The Evolution of the Bhutanese Cinema

In 1888, the earliest surviving motion-picture film, a mere 2.11 second clip by French inventor Louis Le Prince, called Roundhay Garden Scene was filmed. Though at the time, the leap from still pictures to motion captured on film didn’t answer anything; it merely posed one question: what next?

Over a century later, in 1989, Bhutan answered with Gasa Lamai Singye, our first feature film. Admittedly, it’s nothing more than facetious to say the amalgamated contributions of Le Prince, Godard, Hitchcock, and Kurosawa was for the sole conception of the Bhutanese cinema.

Yet it’s not wholly absurd for aspiring Bhutanese filmmakers taking in the marvels and machinations of the cinema to think that the conception and every subsequent technological and artistic breakthrough in close to a century and a half has been for the sole purpose of enabling them to tell their story, the Bhutanese story to be precise.

But why was this important? Partly because until the last century, there weren’t many means of telling the Bhutanese story besides the orally transmitted verse and prose. In 1914, formal education started and literacy rates rose steadily; however, reading was secondary to the spectacle of the cinema as evidenced by the fact that the first Bhutanese movie, Gasa Lamai Singye (1989) came out before the earliest books of fiction, the Hero with a Thousand Eyes (1995) or Folktales of Bhutan (1994).


The 80s were rife with bellbottom jeans, aviator glasses, and a faint notion of disco. All of these can be attributed to the Bollywood influence. The dance sequences, the melodrama, the antagonizing of the rich parent of the lover, even actors unconvincingly pretending to play the guitar—these are all tropes borrowed from India but ingrained beyond the mere superficial in the Bhutanese cinema culture.

In 1997, Bhutan succeeded with Jigdrel in our attempts at imitating our Bollywood counterparts. It had the poor boy, rich girl trope, melodrama, musical sequences, as well as our version of Bollywood’s Salman Khan.

The 90s and the better part of the aughts were entrenched in the inescapable yet proven formula of Bollywood.  Even a few filmmakers’ attempts at distinctive thematic forays or plots, such as Muti Thrishing and Lengo in 2005 wouldn’t free the films from the Bollywood influence of song and melodrama which we had adopted as features of our own cinema.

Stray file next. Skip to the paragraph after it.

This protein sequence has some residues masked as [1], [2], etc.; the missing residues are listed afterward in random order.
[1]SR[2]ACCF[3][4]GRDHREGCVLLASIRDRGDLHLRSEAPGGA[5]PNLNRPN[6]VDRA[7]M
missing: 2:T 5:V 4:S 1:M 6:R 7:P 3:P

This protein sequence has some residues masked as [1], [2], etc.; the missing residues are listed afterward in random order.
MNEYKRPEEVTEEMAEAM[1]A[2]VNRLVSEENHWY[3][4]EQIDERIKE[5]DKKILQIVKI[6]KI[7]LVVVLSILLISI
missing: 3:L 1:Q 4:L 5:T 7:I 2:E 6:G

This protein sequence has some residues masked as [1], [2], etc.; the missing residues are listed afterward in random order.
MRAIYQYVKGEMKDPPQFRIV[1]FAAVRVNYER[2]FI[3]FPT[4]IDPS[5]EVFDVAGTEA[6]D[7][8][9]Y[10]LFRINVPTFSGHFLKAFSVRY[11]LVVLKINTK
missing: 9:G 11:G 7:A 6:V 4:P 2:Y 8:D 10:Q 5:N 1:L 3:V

In that golden era of Bollywood influence, Travelers and Magicians (2003), was the solitary film, perhaps only the second since Gasa Lamai Singye to be and feel discrete from the sways of Bollywood. The former film, however, would go on to have a cult following that grew years after its release and continues to influence Bhutanese storytellers, whichever medium they may choose.

It is difficult to say if we have shaken off the Bollywood influence which, although a catalyst in our growth, inhibits true creativity and the originality of expression. There have been films such as Don’t Tell Mom (2007),  Gyalsey (2012), Honeygiver Among the Dogs (2016), each of which sought in its own way of shedding the Bollywood influence. Which is not to say the status quo of Bhutanese cinema and its scrounging on Bollywood should be reviled.

 

On the contrary, the purpose of the cinema isn’t singular or definite. It isn’t mere artistic expression, a medium of edifying the masses or spreading propaganda. The reason people took to Bollywood the way they did was the simplicity, the universal themes of good and bad, and the numerous dance sequences which showed the microcosmic purpose of the film industry on a whole—that it was for entertainment, nothing more. A means for people to forget all hardships and immerse themselves in the simple yet cathartic experience that is most Bhutanese films.

So will there be more diverse films? Films whose themes rise beyond the clichéd or plots that aren’t predictable? It is a certainty, filmmakers often move with the inner yearnings of the zeitgeist. As we hunger for richer plots, deeper characters, and more dynamic means of expression, filmmakers will rise to cater to that new demand. For the moment, the demand is for distraction in the form of palatable entertainment.  

It may not be the norm but for those who yearn for something different, there always will be an eccentric who will make a film for himself, one that is criminally unappreciated in its time but that which shall remain unforgettable.


-Editor (The Samsara Express)

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